September 20, 2021
The New Local: Design for a Post-Vaccine World
“How will architecture and design respond to the new appreciation of the local?” Rajagopal asked, kicking off the session.
“One thing that has been consistent is how the community is engaged,” said Richelle Nolan, design principal, IA Interior Architects. “Instead of token nods to history, it’s about finding out what local businesses are doing and how we can further their success. We need to knock on doors and find out what local is.” Rajagopal echoed this sentiment by saying: “We have to think less about stakeholders and more about neighbors.”
A real estate executive, Genevieve Cadwalader, vice president, Sares Regis Group of Northern California, pointed out “how much the community has changed” since the beginning of the pandemic. “There’s a lot of office vacancy across the board around the United States,” she continued. “Downtown San Francisco is like a ghost town compared to how it was pre-pandemic.”
Josh Hatch, principal, Brightworks Sustainability, offered a bit of bright news despite all the tragedy and suffering caused by COVID: “In 2020, carbon emissions decreased by 6.4 percent,” he said. As a result of the pandemic, he added, “We don’t need a daily commute to downtown anymore, we don’t need as many personal and business trips.”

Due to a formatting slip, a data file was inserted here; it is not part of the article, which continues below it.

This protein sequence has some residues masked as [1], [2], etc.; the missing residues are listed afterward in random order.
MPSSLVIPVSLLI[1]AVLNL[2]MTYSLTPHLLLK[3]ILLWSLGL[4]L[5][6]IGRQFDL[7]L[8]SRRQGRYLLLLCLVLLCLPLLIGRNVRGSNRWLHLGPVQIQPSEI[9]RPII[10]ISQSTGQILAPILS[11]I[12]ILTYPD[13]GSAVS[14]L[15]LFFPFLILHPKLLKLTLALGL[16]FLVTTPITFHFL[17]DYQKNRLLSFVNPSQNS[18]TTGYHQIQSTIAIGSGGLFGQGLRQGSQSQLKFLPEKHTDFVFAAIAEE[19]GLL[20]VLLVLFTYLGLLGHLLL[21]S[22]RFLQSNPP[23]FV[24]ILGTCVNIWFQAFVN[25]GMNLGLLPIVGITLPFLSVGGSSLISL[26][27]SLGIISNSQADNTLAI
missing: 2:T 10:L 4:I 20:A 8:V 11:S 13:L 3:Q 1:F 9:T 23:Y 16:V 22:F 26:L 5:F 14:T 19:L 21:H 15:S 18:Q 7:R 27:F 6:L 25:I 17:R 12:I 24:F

Art, too, has a place in any discussion about the local. Laura Grigsby, an art consultant in San Francisco, stated that two major local museums, the de Young and the SFMOMA, had recently mounted exhibitions of work by diverse local artists. “Supporting local artists is crucial,” Grigsby said. “Artists are great thinkers. They have time to think about issues, including equity and inclusion.”
Rajagopal brought up the subject of working outdoors, ideal for temperate San Francisco.
“Among our clients there is a big demand for working outdoors,” Nolan said. “Now as we come back downtown little by little, this will probably increase.” Cadwalader said she, too, has seen “more and more demand for working outside,” and pleaded for vibrant, round-the-clock urban life, in San Francisco and elsewhere. “For years people have talked about 24-hour cities. But they’re important. They’re what we need.”
It is ironic, Nolan concluded, that good design is all about fostering human interaction, but that the opposite was the goal of anti-pandemic measures. “In the beginning of COVID, it was ‘How do we keep people isolated from each other?’ Now we’ve come full circle. It’s all about ‘How do we bring people together?’”
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